In October 2012, Seidman decided to stop publishing the Bubble Watch and replaced it with a simple list of the renewed and the cancelled series. He did not disclose his reasons, but said that it might or might not be temporary.[35] Many readers were disappointed and expressed their disappointment to Seidman. Seidman recognized that and reinstated the Bubble Watch on November 4, 2012. He stated that readership levels were basically the same for the Bubble Watch and its temporary replacement, but he wanted to "give the vocal minority who really cares about the table format the table format they asked for."[36]

The Bubble Watch is updated with a new article every Sunday, during the same period as the Renew/Cancel Index. Seidman wrote every update from the Bubble Watch's inception until May 2013. He has taken a break for an unspecified period of time, and longtime reader and occasional contributor Tom Shaw took his place in September 2013.[37]

The Bubble Watch did not return for the 2014-15 season, however Tom Shaw has contributed to Renew/Cancel Index posts and there was a one-week edition of the Bubble Watch in December.

Former features

Scripted Cable Series Renew/Cancel Status

Readers of the Renew/Cancel Index and the Bubble Watch inquired many times to Seidman and Gorman about why they did not predict the renewal chances of cable series. In response, Gorman and Seidman explained that the cable networks were not limited to the strict structure of the broadcast networks. This results in them being much more erratic in renewals and cancellations, and thus too hard to predict accurately.[38][39] Seidman decided to make a compromise of sorts and made a simple list of the renewed and the cancelled cable series. Called the Scripted Cable Renew/Cancel Status, its first post was published on November 7, 2012.[40]

The Scripted Cable Renew/Cancel Status explicitly did not predict the fates of television series. It only stated their status. If a series had been cancelled or had been renewed for an upcoming season, it would have been stated in the list. If a series's future beyond the season that was currently airing (or, if the series was on hiatus, the season that had just been previously airing) had not been officially declared by the network, there would have been a blank spot in that series's row on the list.[40] The Scripted Cable Renew/Cancel Status did not include unscripted series, children's and teens' series, late night series on the Adult Swim network, and series airing on minor broadcast networks (such as PBS). These exclusions were necessary to keep the list short.[40]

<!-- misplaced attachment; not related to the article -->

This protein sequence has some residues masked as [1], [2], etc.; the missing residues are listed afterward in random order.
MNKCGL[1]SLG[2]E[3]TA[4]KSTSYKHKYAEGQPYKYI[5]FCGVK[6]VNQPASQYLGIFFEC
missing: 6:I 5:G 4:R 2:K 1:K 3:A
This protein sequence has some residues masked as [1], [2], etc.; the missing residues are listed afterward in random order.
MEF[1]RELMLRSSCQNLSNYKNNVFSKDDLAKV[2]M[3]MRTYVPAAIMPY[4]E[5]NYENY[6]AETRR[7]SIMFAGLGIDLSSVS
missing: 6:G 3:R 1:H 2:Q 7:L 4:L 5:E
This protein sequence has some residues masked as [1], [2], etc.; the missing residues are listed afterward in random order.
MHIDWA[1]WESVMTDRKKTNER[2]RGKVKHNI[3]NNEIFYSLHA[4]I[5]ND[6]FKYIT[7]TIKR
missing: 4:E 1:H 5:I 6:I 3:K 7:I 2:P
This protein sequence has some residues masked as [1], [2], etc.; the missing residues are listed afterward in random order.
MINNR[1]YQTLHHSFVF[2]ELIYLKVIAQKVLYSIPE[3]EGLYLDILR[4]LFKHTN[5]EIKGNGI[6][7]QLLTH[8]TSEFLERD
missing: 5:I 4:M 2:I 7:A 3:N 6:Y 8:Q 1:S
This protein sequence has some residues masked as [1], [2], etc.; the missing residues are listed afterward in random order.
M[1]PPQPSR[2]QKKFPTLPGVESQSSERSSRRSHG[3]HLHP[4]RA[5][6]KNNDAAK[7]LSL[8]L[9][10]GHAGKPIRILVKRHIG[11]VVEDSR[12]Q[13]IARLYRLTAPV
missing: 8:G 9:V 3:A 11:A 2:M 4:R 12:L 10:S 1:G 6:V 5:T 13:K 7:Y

The Scripted Cable Renew/Cancel Status was published every Saturday, a total of 12 times. On March 30, 2013, Seidman announced he would stop publishing the posts, citing low readership as the reason for the discontinuation.[41]

See also

References

  1. ^ "TV by the Numbers". Built In. United States: Built In, LLC. TriNet. Retrieved September 29, 2017.
  2. ^ a b c d "About". TV by the Numbers. Archived from the original on March 21, 2011. Retrieved March 27, 2011.
  3. ^ a b c Roe, Dale (2011-02-18). "Website has the odds on shows' survival". Austin American-Statesman. Retrieved 2011-03-27.
  4. ^ a b "TV by the Numbers". Social Science Research Council. Archived from the original on May 2, 2011. Retrieved 2011-03-27.
  5. ^ a b c Saulsbury, Sean (2010-10-01). "Bill Gorman: TVbyTheNumbers.com". Indybizshow.com. Archived from the original on 2010-10-06. Retrieved 2011-03-27.
  6. ^ Seidman, Robert (June 30, 2009). "Site changes (inspired by Nielsen)". TV by the Numbers. Retrieved February 10, 2013.
  7. ^ Seidman, Robert (November 10, 2010). "TVbytheNumbers Partners with Zap2it". TV by the Numbers. Retrieved February 10, 2013.
  8. ^ Gorman, Bill (2011-03-17). "Unlike The New York Times, TV by the Numbers Will Not Be Putting Up A Pay Wall". TV by the Numbers. Retrieved 2011-03-27.